Tasty terraces in Timor-Leste!

March 4, 2020

Terraces help prevent landslides and ensure hillside farms have moist, happy soil.

In Fadobloko, RAEBIA staff and farmers show off their tasty terraces, with pineapple and lemongrass helping to hold the soil in place. (Katie Breen/SeedChange)

In the extremely steep hillside villages of Timor-Leste, the winter rainy season is a welcome gift after months of drought. But on lands that have been cleared and repeatedly used for agriculture even these welcome rains come with the risk that they may wash away the precious soil covering its surfaces.

Farmers hold soil in place and prevent it from washing away by building terraces. With training provided by our partner organization, RAEBIA, farmers have learned how to sculpt steep hillsides into what look like oversized earthen staircases.

Together with compost and mulch to keep the soil healthy, terraces help prevent landslides and ensure hillside farms have moist, happy soil.

Terraces in Fadobloko, Timor-Leste. (Katie Breen/SeedChange)

Terraces are also tasty

Farmers in Timor-Leste have discovered that two tasty crops—pineapple and lemongrass—are ideal for creating a living border along the edge of the terraces. These crops and their root systems, planted along the edge of the terraces, keep soil from washing away. They also provide an additional source of food. Pineapples are harvested as they mature and the lemongrass is picked periodically to flavour cooked meat and to produce tea.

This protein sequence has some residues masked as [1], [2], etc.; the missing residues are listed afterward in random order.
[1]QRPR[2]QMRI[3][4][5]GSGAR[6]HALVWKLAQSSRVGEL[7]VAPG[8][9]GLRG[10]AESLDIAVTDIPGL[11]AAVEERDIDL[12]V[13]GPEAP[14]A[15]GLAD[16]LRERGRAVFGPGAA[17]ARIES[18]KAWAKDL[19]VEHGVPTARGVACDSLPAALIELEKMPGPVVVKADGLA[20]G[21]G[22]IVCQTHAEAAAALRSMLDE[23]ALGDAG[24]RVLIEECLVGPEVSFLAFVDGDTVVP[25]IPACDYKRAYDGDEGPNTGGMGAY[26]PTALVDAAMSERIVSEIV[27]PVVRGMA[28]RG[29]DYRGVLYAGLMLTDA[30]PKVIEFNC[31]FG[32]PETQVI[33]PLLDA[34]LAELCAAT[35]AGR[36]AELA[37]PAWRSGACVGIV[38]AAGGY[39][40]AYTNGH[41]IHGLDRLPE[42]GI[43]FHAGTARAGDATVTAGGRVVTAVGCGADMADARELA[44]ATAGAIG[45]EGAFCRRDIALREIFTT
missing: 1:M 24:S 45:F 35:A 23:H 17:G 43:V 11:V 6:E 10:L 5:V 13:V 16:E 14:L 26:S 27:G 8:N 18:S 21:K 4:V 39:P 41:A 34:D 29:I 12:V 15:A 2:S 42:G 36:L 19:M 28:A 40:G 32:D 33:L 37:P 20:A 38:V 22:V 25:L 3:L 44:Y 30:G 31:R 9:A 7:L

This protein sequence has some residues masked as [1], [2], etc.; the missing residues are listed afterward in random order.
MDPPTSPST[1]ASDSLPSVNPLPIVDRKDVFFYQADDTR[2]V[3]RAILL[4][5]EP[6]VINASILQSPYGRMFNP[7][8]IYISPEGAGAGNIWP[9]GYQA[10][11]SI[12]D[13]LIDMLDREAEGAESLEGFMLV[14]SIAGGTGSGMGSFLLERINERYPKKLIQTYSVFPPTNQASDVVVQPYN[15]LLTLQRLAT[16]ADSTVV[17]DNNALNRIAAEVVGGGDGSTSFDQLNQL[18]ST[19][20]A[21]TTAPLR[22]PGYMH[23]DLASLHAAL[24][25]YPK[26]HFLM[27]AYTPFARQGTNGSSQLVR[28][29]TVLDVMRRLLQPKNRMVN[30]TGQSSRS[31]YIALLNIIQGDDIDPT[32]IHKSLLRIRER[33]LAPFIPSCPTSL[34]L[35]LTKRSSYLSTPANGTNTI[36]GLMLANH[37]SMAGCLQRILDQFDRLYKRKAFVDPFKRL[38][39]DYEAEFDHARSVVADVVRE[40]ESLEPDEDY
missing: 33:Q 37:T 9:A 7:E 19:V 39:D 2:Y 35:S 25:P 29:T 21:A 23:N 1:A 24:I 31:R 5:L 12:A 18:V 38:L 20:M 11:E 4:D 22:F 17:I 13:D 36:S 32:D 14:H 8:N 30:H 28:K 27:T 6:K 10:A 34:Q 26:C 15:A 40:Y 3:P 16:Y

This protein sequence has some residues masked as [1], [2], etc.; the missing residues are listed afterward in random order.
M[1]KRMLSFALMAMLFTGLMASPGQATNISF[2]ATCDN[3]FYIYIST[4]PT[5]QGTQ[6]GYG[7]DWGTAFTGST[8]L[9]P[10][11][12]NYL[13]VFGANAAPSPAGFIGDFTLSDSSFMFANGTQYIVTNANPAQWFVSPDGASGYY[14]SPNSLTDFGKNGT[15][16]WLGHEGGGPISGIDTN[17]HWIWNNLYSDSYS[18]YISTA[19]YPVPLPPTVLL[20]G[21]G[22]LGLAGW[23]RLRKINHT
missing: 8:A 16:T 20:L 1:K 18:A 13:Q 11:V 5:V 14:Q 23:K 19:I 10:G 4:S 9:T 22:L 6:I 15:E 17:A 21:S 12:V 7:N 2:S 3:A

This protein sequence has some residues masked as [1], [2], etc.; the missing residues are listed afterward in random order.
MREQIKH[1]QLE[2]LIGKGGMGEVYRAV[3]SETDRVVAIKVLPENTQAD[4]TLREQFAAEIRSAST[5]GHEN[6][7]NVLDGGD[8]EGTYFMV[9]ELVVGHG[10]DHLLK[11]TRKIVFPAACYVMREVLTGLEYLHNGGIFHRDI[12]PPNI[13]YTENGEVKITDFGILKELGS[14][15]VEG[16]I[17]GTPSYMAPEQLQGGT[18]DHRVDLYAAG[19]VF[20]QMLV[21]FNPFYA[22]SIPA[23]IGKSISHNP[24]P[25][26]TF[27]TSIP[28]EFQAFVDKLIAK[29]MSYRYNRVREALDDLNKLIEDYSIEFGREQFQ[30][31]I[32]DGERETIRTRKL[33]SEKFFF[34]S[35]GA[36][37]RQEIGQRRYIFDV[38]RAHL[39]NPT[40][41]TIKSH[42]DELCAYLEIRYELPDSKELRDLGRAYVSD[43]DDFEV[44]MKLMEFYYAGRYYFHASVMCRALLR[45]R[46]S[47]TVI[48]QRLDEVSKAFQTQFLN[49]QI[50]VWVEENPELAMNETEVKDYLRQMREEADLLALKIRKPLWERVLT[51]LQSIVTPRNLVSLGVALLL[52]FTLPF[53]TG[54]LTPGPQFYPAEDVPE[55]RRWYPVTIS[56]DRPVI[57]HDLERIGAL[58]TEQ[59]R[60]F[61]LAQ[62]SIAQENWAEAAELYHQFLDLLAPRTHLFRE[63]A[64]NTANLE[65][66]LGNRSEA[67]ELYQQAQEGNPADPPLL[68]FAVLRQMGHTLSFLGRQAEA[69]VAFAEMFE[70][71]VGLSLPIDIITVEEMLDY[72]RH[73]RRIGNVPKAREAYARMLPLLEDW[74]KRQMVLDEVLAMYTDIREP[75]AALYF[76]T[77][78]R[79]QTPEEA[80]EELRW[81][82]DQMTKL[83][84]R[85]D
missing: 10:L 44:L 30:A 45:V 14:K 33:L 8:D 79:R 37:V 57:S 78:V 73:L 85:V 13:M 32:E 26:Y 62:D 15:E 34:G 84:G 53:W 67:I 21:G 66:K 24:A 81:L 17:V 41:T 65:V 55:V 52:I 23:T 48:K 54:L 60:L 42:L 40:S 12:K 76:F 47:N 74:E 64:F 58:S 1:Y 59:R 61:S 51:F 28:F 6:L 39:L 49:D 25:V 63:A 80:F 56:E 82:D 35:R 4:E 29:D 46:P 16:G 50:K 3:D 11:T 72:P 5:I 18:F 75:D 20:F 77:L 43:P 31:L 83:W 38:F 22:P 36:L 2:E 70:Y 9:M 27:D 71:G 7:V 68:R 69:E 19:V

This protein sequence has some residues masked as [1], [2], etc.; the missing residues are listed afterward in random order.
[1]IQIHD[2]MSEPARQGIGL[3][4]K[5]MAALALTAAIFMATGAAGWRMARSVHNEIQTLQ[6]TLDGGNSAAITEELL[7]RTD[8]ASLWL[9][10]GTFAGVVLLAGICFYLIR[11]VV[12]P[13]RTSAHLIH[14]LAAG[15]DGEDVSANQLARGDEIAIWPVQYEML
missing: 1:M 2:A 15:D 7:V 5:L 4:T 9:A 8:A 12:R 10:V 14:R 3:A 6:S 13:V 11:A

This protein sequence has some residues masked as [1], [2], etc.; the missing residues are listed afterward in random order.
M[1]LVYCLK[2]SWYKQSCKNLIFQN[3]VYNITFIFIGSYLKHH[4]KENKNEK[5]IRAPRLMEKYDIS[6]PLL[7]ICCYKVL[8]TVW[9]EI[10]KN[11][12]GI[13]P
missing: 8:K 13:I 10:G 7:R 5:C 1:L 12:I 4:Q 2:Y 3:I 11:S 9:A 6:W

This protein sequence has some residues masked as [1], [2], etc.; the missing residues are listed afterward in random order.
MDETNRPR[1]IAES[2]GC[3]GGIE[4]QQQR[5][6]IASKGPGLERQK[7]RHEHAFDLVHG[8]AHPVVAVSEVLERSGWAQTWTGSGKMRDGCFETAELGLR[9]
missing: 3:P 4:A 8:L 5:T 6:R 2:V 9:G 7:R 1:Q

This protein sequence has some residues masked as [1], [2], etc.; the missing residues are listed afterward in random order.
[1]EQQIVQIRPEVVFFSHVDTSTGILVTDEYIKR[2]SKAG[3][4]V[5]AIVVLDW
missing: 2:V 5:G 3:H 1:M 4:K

Pineapples planted on the edge of terraces provide an edible solution to soil erosion. (Katie Breen/SeedChange)

A large focus of our work in Timor-Leste is soil and water conservation—two things clearly linked to agricultural practices. Soil that allows water to percolate through it slowly actually acts as a filter for water, resulting in cleaner water downstream.

So good, healthy soil benefits entire watersheds!